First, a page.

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'Before Midnight' Hits Berlin: Delpy, Hawke and Linklater Press Conference

Photo of Tom Christie By Tom Christie | Thompson on Hollywood February 11, 2013 at 1:52PM

"Before Midnight" isn’t just a chick flick, it’s a chick field-goal. About half way through the third Ethan Hawke-Julie Delpy love-hate-love fest, I found myself thinking two words: 'Shut up! Stop talking!! Shut the FUCK up!!!'

"Before Midnight"
"Before Midnight"
RL: Yeah, we spend a lot of time rejecting each others’ ideas. In a nice way.  You bring in something you want to get into the movie and...

EH: Well, that’s not terrible.

RL: And we might go, 'well, that’s interesting, but I don’t know if it’s that original.' And it goes away, you know? Something we think is funny, if the others don’t think it’s funny...we really trust one another and we’re kind of rigorous, I think, with each other. And no feelings are hurt; if it’s not working organically, it goes.

How much of your thoughts and personality are in these roles?

EH: One of the joys of working with Rick, is there’s a wonderful thing that can happen. You can really blur the line between character and player so that it’s almost indecipherable. Which an exercise in naturalism that goes beyond the normal... you know, Mike Leigh does some of’s a really unique privilege. I mean, obviously it’s not Ethan and Julie...there are aspects of my life that are relevant to this project and aspects that aren’t relevant... a large part of Jesse and Celine is Richard Linklater. There’s a fusion happening of all of these characters. If any one of us were missing, the whole thing couldn’t exist.

JD: I think it’s interesting to take a seed of truth, something that’s genuine and see what happens to it. Even 'Before Sunrise,' I watched it again and I was interested to see that things that were in my journals when I was 18 wound up in this film.  This little seed of truth and then it can grow this tree of truth, you know.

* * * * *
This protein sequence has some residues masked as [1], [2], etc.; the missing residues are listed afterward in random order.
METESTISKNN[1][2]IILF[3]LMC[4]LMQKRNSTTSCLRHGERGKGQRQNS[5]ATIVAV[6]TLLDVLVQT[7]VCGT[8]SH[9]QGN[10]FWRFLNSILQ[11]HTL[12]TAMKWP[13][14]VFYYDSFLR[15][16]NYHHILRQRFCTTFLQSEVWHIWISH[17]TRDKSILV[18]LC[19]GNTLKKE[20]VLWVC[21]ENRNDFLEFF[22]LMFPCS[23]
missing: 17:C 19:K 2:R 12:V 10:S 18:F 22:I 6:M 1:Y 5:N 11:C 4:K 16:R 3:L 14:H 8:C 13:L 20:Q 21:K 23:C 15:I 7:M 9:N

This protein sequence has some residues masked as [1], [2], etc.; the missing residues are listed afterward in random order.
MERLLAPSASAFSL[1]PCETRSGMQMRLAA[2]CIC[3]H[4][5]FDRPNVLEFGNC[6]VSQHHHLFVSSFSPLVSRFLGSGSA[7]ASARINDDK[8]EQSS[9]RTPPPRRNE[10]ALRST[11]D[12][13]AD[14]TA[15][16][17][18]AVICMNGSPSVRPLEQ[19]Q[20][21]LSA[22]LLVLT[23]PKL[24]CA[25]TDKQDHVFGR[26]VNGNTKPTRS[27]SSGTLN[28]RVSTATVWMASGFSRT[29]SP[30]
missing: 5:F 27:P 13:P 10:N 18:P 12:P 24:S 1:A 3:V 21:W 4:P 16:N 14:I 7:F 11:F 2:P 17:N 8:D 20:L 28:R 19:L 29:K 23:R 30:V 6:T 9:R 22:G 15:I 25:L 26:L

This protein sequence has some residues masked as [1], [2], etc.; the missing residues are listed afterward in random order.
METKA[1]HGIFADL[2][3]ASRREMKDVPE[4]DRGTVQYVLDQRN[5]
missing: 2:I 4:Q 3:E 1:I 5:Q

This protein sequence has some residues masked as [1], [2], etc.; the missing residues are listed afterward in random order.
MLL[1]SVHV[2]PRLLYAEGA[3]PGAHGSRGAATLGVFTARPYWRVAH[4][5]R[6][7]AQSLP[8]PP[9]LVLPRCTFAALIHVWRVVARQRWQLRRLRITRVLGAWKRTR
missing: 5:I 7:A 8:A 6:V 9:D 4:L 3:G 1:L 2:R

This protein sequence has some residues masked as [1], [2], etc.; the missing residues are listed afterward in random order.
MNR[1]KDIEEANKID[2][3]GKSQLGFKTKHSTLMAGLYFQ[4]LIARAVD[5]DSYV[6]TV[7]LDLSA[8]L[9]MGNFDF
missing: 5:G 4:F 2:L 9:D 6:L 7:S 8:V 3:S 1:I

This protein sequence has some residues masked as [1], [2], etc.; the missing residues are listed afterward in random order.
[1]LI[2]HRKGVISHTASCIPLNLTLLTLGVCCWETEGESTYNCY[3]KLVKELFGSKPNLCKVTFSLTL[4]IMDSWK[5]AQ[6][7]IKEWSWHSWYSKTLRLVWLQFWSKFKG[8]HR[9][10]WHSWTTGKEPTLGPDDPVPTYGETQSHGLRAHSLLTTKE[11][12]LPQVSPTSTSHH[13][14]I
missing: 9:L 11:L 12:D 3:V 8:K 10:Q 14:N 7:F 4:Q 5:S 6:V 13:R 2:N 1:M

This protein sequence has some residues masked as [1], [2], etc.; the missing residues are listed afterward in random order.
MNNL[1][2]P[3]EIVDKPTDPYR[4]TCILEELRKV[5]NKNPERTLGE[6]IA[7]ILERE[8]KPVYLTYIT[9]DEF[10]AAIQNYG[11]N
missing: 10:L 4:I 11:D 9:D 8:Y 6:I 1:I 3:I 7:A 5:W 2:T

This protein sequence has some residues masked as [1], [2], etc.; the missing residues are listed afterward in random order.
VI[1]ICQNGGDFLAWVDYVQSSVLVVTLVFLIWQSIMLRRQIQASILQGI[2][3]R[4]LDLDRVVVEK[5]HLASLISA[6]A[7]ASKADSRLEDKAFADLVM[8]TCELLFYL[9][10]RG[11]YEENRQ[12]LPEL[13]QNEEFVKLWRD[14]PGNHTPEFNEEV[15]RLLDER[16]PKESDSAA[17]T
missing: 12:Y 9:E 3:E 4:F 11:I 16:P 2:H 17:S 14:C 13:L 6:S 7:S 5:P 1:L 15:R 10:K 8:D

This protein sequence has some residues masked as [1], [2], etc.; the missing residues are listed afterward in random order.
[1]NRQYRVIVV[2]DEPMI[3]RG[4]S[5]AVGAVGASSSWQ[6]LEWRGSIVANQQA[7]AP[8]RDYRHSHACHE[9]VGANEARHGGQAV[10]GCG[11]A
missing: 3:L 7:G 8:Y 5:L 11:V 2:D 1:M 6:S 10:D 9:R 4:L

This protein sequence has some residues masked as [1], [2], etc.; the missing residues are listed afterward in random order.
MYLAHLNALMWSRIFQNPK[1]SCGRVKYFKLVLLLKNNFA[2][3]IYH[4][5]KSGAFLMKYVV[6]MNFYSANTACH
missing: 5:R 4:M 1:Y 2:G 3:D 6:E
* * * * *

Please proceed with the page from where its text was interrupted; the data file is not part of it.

A big part of the audience feels that they’ve grown up with these characters?

EH: 'Before Sunrise" know that was the first movie that anyone ever asked me to talk. So I get kind of amazed as the movies go on,..which also makes it more unlikely that we’ll make a fourth, because the pressure becomes enormous.

JD: Yes, I was surprised when people told me they were excited to see this film.

How is it watching yourselves grow up over 18 years?

JD: I only see the different weight (someone yells, you look better now! JD pumps her muscles..) No, I mean, you know, the reality is that we all grow and grow and grow. The last will be 'Amour.' (laughs)

RL: We’re going to make a remake of that.  We’ll just skip the next 40 years and...

JD: ...And go straight to that. Yeah it’s a weird thing, sometimes it gives me a little pinch in my heart, this fear, and then when we start writing, it goes away.  Maybe when we reach the time when, you know, sickness, oh god I can’t think about it.  But you know, aging, you reach an age where you feel a little grounded...

Do you talk to each other like this?

JD: Fiction is fiction. As I said, we take a little element of truth, but the film is very written, I couldn’t come up with this kind of argument if I didn’t write it. I mean, it took us weeks and weeks of writing to come up with this. I wish I could argue like this!

This article is related to: Berlin International Film Festival, Before Midnight, Julie Delpy, Ethan Hawke, Richard Linklater, Interviews, Interviews

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Born and raised in Manhattan, Anne Thompson grew up going to the Thalia and The New Yorker and wound up at grad Cinema Studies at NYU. She worked at United Artists and Film Comment before heading west as that magazine's west coast editor. She wrote for the LA Weekly, Sight and Sound, Empire, The New York Times and Entertainment Weekly before serving as West Coast Editor of Premiere. She wrote for The Washington Post, The London Observer, Wired, More, and Vanity Fair, and did staff stints at The Hollywood Reporter and Variety. She eventually took her blog Thompson on Hollywood to Indiewire. She taught film criticism at USC Critical Studies, and continues to host the fall semester of “Sneak Previews” for UCLA Extension.